(CNN)It’s fitting that Thursday’s GOP debate took place in the University of Houston’s Moore’s Opera Center. This was the last debate before Super Tuesday, when 595 delegates are at stake, and the first since Donald Trump has emerged as the probable nominee based on his poll and delegate numbers.
The pressure was on Marco Rubio and Ted Cruz to avoid being definitely cast in supporting roles. Add to this the setting — Cruz’s home state of Texas, with its large Hispanic population and border with Mexico — and you had the makings of a whole lot of drama.
Tonight Rubio showed new strengths, and Trump new weaknesses. Cruz and Rubio mostly abstained from criticizing each other, focusing their energies on painting Trump as an outsider who cares about deals first and principles after. On questions about immigration, healthcare, foreign policy and other topics, Cruz and Rubio turned what Trump presents as assets — his connections, his ability to negotiate, his financial largesse — into negatives: a lack of commitment to Republican politicians and ideals.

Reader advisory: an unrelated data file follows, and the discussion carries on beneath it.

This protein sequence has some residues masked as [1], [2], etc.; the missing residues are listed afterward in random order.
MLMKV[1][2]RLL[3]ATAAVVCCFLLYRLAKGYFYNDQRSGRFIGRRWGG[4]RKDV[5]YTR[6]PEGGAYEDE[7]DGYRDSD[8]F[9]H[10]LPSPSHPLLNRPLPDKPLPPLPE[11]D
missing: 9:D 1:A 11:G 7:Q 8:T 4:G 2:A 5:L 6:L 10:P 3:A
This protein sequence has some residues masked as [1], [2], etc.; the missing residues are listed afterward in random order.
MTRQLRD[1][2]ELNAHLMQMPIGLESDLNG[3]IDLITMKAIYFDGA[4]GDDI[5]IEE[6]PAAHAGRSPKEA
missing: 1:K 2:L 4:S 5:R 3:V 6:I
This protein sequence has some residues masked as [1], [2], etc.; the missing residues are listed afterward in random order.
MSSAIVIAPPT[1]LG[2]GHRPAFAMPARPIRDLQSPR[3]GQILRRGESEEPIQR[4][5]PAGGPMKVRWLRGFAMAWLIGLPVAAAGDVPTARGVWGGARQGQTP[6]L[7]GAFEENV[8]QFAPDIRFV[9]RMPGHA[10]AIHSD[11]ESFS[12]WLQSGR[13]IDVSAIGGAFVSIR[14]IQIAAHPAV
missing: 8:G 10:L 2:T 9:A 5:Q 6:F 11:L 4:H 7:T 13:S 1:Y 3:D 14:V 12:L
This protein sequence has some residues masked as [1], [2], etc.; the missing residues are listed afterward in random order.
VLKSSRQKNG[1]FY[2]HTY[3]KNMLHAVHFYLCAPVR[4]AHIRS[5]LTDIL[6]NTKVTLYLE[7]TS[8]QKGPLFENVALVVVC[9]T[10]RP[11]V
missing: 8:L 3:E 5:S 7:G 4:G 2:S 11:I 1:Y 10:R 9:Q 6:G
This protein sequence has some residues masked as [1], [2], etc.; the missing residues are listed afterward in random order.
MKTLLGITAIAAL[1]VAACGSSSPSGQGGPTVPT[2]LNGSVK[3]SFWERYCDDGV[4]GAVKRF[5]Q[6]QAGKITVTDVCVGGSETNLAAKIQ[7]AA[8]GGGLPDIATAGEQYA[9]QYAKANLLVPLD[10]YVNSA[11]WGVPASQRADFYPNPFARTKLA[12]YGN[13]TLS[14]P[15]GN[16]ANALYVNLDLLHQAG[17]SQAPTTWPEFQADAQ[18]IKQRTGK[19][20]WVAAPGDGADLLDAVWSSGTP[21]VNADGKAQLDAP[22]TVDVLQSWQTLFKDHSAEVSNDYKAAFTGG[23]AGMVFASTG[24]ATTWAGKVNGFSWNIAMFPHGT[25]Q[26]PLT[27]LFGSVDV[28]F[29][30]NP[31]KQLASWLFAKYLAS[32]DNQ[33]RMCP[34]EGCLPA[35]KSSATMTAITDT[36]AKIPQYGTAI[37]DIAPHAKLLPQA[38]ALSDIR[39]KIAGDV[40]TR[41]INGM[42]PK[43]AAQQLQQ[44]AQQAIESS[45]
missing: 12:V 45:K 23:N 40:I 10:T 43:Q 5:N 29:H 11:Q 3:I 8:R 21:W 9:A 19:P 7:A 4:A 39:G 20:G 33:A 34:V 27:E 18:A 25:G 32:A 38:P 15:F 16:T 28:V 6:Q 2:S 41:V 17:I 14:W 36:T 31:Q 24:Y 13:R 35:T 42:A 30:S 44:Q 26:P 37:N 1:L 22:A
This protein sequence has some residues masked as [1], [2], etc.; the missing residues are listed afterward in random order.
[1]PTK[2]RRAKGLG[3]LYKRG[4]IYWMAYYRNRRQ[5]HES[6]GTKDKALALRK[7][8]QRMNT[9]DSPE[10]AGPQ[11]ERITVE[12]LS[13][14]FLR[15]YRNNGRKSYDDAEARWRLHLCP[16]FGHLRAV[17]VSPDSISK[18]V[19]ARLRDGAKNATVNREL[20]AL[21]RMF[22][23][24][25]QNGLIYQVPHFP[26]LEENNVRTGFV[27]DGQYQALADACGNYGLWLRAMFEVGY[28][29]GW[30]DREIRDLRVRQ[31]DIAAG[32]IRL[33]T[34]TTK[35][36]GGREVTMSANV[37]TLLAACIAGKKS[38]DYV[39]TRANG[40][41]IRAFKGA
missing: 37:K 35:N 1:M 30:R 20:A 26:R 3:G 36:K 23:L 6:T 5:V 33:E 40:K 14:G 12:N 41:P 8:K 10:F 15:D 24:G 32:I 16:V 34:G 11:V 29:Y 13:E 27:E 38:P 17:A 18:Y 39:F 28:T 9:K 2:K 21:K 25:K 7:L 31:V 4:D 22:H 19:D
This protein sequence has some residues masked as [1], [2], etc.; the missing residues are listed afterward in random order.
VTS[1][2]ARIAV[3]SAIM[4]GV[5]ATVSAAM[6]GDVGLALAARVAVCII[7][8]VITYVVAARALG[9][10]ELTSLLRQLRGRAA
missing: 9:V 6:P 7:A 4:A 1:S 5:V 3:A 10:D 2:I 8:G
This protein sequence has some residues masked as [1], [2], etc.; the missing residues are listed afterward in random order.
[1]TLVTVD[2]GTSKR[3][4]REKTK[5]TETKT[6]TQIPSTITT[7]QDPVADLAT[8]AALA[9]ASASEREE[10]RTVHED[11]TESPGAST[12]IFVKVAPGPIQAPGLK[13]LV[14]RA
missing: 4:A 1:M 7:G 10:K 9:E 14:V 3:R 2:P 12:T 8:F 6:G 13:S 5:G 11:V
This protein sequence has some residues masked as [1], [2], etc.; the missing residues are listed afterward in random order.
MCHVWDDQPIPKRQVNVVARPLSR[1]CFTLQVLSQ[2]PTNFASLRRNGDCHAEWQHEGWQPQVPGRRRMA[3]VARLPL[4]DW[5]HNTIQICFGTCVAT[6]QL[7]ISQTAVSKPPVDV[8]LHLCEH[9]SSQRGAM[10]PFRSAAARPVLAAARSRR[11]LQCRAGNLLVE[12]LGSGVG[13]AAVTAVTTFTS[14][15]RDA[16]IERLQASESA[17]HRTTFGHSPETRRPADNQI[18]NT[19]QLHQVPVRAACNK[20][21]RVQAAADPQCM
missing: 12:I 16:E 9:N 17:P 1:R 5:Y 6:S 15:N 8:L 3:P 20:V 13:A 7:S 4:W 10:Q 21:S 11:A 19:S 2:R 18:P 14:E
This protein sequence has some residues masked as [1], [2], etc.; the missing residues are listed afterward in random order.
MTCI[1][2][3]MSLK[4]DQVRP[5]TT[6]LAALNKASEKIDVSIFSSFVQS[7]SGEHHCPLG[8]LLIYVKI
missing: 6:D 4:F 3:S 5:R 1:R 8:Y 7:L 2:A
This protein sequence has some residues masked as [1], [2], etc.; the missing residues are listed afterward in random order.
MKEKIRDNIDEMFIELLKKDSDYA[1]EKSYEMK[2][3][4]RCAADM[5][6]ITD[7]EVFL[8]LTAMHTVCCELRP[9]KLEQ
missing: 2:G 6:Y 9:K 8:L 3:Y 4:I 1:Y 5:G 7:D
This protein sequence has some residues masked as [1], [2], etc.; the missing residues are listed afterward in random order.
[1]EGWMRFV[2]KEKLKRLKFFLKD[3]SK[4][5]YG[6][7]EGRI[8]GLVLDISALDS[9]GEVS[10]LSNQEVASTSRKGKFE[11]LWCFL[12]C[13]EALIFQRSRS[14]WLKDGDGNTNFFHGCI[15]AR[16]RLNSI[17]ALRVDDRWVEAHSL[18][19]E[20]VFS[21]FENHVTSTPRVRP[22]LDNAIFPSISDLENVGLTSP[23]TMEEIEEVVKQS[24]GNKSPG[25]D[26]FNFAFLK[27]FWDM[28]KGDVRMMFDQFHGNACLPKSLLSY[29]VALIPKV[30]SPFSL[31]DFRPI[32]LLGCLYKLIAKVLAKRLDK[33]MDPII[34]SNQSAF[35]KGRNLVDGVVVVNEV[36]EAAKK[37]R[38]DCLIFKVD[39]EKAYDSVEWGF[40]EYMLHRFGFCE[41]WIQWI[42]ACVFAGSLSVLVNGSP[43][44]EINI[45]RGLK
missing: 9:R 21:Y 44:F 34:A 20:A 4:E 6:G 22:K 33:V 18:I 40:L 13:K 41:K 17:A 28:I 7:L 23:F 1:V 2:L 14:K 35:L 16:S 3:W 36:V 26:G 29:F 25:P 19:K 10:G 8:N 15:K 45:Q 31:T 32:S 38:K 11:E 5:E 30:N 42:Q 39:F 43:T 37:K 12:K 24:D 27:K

Trump remained true to himself, coming across as the group’s political “moderate,” such as when he praised Planned Parenthood for saving the lives of million of women. But his answer to the charge leveled against him of being too bipartisan shows the dilemma he presents for the GOP: “I have always contributed to both sides. I am a businessman.” For Trump, relationships as they lead to profit come first, ideology after.
The Houston Opera Center’s next production will be Anna Karenina. “Happy families are all alike; each unhappy family is unhappy in its own way,” reads the first line of Leo Tolstoy’s novel from which the opera was adapted. The GOP is one unhappy family right now, with Trump in the part of the uncle who came for tea and is now a disruptive household presence. What will the next act bring?
Read more: www.cnn.com